Antigen presentation: Lysoyme, autoimmune diabetes, and listeria - What do they have in common?

Emil Unanue, Craig Byersdorfer, Javier Carrero, Matteo Levisetti, Scott Lovitch, Zheng Pu, Anish Suri

Research output: Contribution to journalReview articlepeer-review

6 Scopus citations


We discuss three areas of antigen presentation and macrophage biology being investigated in the laboratory. Using hen egg-white lysozyme as a protein antigen, all the segments of the molecules selected by the class II histocompatibility molecule I-Ak were identified and characterized. The display of each family of peptides was explained biochemically and quantitated. Conformational isomers of a peptide-major histocompatibility complex (MHC) complex were identified. The relationship between the amounts of peptide-MHC displayed by the antigen-presenting cells and two biologic responses, central thymic selection and T-cell responses after immunization in adjuvant, were examined. The class II MHC molecule of the nonobese diabetic I-Ag7 is being examined for its properties of peptide selection. The objective is to identify the diabetogenic peptides, as well as the repertoire of protein antigens from β-cells that trigger autoantibodies. The I-Ag7 molecule selects peptides that show very distinctive sequence motifs: one or more acidic residues at the carboxy terminus that interact at the P9 pocket of the binding groove. Finally, the investigations in listeriosis examined the early events in immune induction. More important, we found that Listeria causes marked apoptosis of lymphocytes around infective foci resulting from the apoptogenic properties of the pore-forming molecule Listeriolysin O.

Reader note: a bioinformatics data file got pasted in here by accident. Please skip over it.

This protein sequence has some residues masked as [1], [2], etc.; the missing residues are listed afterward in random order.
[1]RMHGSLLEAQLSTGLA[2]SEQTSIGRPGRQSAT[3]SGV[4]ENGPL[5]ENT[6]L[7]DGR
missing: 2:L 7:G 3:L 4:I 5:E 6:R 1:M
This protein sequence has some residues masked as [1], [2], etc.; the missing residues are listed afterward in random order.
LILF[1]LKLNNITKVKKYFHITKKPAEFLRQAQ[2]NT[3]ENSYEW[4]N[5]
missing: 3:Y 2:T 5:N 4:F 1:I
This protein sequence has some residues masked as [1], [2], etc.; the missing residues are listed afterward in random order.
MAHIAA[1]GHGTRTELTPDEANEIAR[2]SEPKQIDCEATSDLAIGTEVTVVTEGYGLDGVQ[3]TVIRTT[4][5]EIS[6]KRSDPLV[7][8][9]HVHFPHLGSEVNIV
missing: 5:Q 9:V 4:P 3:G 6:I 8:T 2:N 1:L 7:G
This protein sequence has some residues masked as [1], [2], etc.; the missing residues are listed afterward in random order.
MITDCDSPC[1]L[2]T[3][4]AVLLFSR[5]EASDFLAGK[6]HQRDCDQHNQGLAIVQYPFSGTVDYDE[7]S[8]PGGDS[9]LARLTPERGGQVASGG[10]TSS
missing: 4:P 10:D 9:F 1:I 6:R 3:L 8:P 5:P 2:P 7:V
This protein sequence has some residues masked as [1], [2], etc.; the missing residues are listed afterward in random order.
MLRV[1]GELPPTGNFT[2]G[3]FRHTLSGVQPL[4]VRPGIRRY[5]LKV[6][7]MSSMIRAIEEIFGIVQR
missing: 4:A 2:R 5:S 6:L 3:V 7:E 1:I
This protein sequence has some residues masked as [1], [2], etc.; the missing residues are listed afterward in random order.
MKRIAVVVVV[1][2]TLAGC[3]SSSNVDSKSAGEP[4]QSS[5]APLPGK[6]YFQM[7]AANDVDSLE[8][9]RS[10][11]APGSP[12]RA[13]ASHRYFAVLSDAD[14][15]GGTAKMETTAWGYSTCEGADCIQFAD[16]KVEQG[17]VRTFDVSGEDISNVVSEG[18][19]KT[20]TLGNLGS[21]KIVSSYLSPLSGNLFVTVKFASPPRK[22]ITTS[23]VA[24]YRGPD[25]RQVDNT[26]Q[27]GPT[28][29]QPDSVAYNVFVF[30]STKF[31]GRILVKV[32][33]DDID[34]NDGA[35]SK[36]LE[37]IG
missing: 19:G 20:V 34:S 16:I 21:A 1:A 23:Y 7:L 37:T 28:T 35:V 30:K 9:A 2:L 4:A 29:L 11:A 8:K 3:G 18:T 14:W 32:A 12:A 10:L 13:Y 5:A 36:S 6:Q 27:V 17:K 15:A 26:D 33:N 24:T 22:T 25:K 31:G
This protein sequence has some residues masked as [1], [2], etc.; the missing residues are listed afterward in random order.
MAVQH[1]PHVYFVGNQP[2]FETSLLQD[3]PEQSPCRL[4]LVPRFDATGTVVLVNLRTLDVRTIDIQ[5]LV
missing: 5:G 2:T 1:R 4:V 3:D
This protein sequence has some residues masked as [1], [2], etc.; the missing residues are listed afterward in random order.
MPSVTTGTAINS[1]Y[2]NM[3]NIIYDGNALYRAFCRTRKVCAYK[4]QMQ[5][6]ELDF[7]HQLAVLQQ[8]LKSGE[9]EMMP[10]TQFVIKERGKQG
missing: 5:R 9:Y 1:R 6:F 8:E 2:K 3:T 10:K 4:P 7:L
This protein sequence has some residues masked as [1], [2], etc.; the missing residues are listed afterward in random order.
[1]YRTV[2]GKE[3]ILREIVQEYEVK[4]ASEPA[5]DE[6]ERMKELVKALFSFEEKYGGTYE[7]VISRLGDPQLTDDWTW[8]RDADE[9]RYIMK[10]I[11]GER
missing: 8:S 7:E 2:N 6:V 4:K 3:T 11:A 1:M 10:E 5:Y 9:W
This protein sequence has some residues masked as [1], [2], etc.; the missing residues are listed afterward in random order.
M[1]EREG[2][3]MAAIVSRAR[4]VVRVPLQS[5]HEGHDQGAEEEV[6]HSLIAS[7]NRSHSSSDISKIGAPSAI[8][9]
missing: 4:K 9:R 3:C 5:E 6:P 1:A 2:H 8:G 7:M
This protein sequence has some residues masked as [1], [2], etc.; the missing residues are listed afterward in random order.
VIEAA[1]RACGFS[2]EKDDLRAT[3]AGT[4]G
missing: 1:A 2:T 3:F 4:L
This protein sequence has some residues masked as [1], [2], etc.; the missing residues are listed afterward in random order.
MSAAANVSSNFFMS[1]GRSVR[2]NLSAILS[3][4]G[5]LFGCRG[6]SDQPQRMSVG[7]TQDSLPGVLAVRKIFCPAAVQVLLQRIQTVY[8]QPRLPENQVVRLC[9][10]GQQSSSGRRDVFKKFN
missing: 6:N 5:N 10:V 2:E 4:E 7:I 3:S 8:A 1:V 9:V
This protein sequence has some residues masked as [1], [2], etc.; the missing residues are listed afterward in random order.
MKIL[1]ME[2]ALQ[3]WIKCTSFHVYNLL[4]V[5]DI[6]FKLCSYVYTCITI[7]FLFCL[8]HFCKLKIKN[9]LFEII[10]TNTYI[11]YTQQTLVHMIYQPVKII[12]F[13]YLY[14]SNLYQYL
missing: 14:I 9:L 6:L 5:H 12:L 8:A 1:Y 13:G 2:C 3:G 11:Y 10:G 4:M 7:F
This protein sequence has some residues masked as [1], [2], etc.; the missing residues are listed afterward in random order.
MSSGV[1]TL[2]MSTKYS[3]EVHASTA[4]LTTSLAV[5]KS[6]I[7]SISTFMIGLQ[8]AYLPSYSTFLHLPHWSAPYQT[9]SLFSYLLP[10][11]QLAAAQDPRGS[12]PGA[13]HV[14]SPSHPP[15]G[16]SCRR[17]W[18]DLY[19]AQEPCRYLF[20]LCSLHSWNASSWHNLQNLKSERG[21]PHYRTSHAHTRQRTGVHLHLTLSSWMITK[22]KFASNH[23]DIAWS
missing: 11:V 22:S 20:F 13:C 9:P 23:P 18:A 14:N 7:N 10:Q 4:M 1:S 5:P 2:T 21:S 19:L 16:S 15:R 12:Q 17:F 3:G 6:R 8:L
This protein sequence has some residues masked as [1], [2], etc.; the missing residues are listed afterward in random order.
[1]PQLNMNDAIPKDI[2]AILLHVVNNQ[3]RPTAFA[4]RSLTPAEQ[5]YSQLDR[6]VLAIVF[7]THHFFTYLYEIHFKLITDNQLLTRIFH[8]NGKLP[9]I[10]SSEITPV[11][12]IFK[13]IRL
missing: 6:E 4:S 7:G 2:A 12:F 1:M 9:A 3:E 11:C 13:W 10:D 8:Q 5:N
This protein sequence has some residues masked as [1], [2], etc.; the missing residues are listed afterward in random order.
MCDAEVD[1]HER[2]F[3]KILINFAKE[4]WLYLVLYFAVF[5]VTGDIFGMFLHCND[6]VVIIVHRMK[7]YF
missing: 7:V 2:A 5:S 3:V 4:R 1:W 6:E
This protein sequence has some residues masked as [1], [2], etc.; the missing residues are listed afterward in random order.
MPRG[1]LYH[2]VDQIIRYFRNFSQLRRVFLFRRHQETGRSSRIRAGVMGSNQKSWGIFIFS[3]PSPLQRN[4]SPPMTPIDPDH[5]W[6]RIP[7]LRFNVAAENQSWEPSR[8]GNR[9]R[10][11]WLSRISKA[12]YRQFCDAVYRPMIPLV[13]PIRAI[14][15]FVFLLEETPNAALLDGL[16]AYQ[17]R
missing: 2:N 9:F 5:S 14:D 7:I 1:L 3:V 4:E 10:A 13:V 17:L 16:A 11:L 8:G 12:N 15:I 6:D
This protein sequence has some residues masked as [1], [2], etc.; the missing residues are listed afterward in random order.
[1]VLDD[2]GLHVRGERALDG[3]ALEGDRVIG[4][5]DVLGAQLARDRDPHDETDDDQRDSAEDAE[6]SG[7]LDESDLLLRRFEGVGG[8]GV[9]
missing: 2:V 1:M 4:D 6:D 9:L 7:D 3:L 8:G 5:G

Original languageEnglish
Pages (from-to)267-292
Number of pages26
JournalImmunologic Research
Issue number1-3
StatePublished - 2005


  • Antigen presentation
  • Antigen processing
  • Diabetes mellitus
  • Histocompatibility molecules
  • Listeria monocytogenes
  • Lymphocyte apoptosis
  • Nonobese diabetic mouse


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